Childhood Trauma Questionnaire

Before you can help your patient work through their trauma, you need to understand them first. Issue this Childhood Trauma Questionnaire to your patient to get a bit of their background, then work on getting to know them from there during subsequent sessions!

By Matt Olivares on Apr 08, 2024.

Fact Checked by RJ Gumban.

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What is the Childhood Trauma Questionnaire?

The Childhood Trauma Questionnaire is a nifty tool that allows mental healthcare professionals and trauma experts to get to know their patients better to help structure their discussions with them as they progress through their treatment program.

This questionnaire is the revised version of what David P. Bernstein and his group created before. It used to be a seventy-item questionnaire, but this one is the twenty-eight-item version.

The questions revolve around five different types of childhood trauma, which are: physical abuse, emotional abuse, sexual abuse, physical neglect, and emotional neglect. Here are some of the items that need to be answered by the patient:

  • I did not have enough to eat when
  • I was hit so hard that I had to see a doctor
  • My parents were too drunk/too high to take care of me
  • I was punished with a belt, board, cord, or another hard object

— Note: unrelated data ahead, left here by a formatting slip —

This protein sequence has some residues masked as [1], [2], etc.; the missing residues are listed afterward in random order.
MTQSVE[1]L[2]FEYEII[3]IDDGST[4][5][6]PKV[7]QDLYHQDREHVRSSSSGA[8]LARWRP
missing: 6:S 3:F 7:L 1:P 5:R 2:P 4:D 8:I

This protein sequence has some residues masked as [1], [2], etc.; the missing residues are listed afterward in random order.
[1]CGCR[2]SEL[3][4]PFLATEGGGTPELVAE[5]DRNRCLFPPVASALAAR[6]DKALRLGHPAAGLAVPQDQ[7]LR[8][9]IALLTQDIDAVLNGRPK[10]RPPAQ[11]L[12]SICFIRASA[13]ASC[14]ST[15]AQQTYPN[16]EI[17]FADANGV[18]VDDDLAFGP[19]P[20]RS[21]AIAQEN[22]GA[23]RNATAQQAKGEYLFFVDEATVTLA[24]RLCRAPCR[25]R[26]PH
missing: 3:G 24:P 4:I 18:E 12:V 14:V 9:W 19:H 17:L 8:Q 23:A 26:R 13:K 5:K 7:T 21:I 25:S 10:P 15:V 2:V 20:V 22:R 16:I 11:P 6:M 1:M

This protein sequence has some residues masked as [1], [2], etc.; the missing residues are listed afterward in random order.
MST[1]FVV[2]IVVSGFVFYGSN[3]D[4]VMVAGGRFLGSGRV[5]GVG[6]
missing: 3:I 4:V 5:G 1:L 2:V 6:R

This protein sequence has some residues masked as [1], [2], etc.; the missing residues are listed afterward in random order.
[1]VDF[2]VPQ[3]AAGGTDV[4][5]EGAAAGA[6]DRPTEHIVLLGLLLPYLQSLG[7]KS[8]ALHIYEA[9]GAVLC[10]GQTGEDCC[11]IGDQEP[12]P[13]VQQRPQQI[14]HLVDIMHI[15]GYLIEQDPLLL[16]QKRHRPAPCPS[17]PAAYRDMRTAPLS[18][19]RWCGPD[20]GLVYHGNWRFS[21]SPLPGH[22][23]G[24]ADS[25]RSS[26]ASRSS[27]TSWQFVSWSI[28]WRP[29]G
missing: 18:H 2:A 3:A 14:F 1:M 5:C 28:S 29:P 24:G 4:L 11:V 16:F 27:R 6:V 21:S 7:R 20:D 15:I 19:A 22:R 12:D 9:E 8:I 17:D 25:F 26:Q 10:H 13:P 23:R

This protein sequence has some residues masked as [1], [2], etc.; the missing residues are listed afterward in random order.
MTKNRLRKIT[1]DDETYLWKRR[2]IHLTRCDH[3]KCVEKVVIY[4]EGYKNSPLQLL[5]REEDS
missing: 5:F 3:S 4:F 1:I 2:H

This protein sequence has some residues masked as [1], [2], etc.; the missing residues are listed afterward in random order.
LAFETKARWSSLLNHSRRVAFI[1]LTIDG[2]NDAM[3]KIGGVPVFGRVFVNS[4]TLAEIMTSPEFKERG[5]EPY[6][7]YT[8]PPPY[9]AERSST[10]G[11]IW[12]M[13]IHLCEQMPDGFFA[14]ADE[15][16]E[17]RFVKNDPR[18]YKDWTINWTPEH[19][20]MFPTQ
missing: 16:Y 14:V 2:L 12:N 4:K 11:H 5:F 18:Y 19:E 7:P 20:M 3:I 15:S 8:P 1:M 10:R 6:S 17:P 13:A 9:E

• My family said hurtful or insulting things to me
  • Someone molested me
  • Someone tried to make me do sexual things or watch sexual things
  • Someone in my family hated me

Most of these items are emotionally challenging, so do not be surprised if your patient has a hard time answering this questionnaire.

Printable Childhood Trauma Questionnaire

Download this Childhood Trauma Questionnaire and develop a better understanding of your client’s childhood experiences.

How to use the Childhood Trauma Questionnaire

Administer this questionnaire to your patient.

There are two ways to go about administering this questionnaire to your patient:

  1. You can conduct this like an interview during your first appointment with them. If you opt for this, do not expect them to answer. Given that childhood trauma is a difficult subject to talk about, even among close family/friends, it’s even more complicated when talking about it to professionals and strangers. Before anything, you have to make them feel they can trust you and that your clinical space is safe for them.
  1. The second choice is to hand them a copy of the questionnaire and have them answer it on time. This gives them the distance, space, and time to think about their childhood traumas and answer accordingly. Just make sure to agree as to when you should receive a fully-accomplished questionnaire.

Now, how do they answer the items? It’s simple. They just have to select any one of the following per item:

  • Never true = 1
  • Rarely true = 2
  • Sometimes true = 3
  • Often true = 4
  • Very often true = 5

Some items have the inverse, though. These specific items are Items 2, 5, 7, 13, 19, 26, and 28. So, “Never true” is equal to 5, and “Very often true” is equal to 1.

Calculate the scores.

Once you receive a fully-accomplished questionnaire, it’s time for you to calculate the scores. You will be tallying the scores per childhood trauma type, and they are arranged as such:

  • Physical Abuse: Items 9, 11, 12, 15, and 17
  • Emotional Abuse: Items 3, 8, 14, 18, and 25
  • Sexual Abuse: Items 20, 21, 23, 24, and 27